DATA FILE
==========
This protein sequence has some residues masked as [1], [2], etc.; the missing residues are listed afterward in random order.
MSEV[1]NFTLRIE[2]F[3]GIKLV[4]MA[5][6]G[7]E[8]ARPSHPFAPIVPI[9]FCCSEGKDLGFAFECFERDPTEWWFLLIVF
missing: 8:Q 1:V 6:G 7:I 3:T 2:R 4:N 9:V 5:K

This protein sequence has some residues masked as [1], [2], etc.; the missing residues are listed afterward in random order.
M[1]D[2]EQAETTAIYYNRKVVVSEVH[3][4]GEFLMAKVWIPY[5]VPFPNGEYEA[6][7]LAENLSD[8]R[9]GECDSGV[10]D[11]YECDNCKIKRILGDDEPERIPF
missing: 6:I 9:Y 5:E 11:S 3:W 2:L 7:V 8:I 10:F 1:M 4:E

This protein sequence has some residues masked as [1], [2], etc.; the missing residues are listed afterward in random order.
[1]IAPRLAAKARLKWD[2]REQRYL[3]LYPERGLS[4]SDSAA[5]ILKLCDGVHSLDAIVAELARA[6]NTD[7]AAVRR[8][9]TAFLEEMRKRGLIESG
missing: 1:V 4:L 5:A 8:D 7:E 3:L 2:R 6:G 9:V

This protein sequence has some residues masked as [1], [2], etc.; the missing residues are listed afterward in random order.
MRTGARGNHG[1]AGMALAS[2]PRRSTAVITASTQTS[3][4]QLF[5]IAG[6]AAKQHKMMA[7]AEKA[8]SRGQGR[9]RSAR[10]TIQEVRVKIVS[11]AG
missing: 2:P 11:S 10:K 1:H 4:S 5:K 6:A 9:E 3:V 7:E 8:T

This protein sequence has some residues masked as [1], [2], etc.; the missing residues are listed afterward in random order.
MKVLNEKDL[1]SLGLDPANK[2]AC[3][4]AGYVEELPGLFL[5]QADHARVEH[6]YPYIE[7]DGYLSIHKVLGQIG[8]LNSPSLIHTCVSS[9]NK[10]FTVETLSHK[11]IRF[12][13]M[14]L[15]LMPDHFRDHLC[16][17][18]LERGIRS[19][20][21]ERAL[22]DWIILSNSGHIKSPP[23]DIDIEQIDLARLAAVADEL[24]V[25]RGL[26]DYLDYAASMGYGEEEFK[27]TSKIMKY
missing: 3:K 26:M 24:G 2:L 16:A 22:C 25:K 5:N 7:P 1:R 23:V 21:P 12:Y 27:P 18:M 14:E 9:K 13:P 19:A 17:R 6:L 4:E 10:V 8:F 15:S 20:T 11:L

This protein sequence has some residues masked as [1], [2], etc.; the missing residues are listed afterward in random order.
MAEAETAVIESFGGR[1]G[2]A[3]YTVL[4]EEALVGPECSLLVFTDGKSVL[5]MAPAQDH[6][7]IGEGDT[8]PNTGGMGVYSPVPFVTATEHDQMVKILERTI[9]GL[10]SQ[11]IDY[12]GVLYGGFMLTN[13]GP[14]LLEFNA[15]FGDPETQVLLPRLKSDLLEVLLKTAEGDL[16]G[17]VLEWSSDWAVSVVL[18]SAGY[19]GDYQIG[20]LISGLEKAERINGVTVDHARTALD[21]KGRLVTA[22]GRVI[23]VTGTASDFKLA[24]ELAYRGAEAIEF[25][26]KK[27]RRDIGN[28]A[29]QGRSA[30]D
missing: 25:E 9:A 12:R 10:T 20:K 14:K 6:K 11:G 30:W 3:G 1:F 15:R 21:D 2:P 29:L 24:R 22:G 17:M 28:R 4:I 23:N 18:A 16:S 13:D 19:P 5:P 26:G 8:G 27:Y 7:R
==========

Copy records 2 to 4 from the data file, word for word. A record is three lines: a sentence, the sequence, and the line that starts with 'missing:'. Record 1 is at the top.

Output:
This protein sequence has some residues masked as [1], [2], etc.; the missing residues are listed afterward in random order.
M[1]D[2]EQAETTAIYYNRKVVVSEVH[3][4]GEFLMAKVWIPY[5]VPFPNGEYEA[6][7]LAENLSD[8]R[9]GECDSGV[10]D[11]YECDNCKIKRILGDDEPERIPF
missing: 6:I 9:Y 5:E 11:S 3:W 2:L 7:V 8:I 10:F 1:M 4:E

This protein sequence has some residues masked as [1], [2], etc.; the missing residues are listed afterward in random order.
[1]IAPRLAAKARLKWD[2]REQRYL[3]LYPERGLS[4]SDSAA[5]ILKLCDGVHSLDAIVAELARA[6]NTD[7]AAVRR[8][9]TAFLEEMRKRGLIESG
missing: 1:V 4:L 5:A 8:D 7:E 3:L 2:R 6:G 9:V

This protein sequence has some residues masked as [1], [2], etc.; the missing residues are listed afterward in random order.
MRTGARGNHG[1]AGMALAS[2]PRRSTAVITASTQTS[3][4]QLF[5]IAG[6]AAKQHKMMA[7]AEKA[8]SRGQGR[9]RSAR[10]TIQEVRVKIVS[11]AG
missing: 2:P 11:S 10:K 1:H 4:S 5:K 6:A 9:E 3:V 7:E 8:T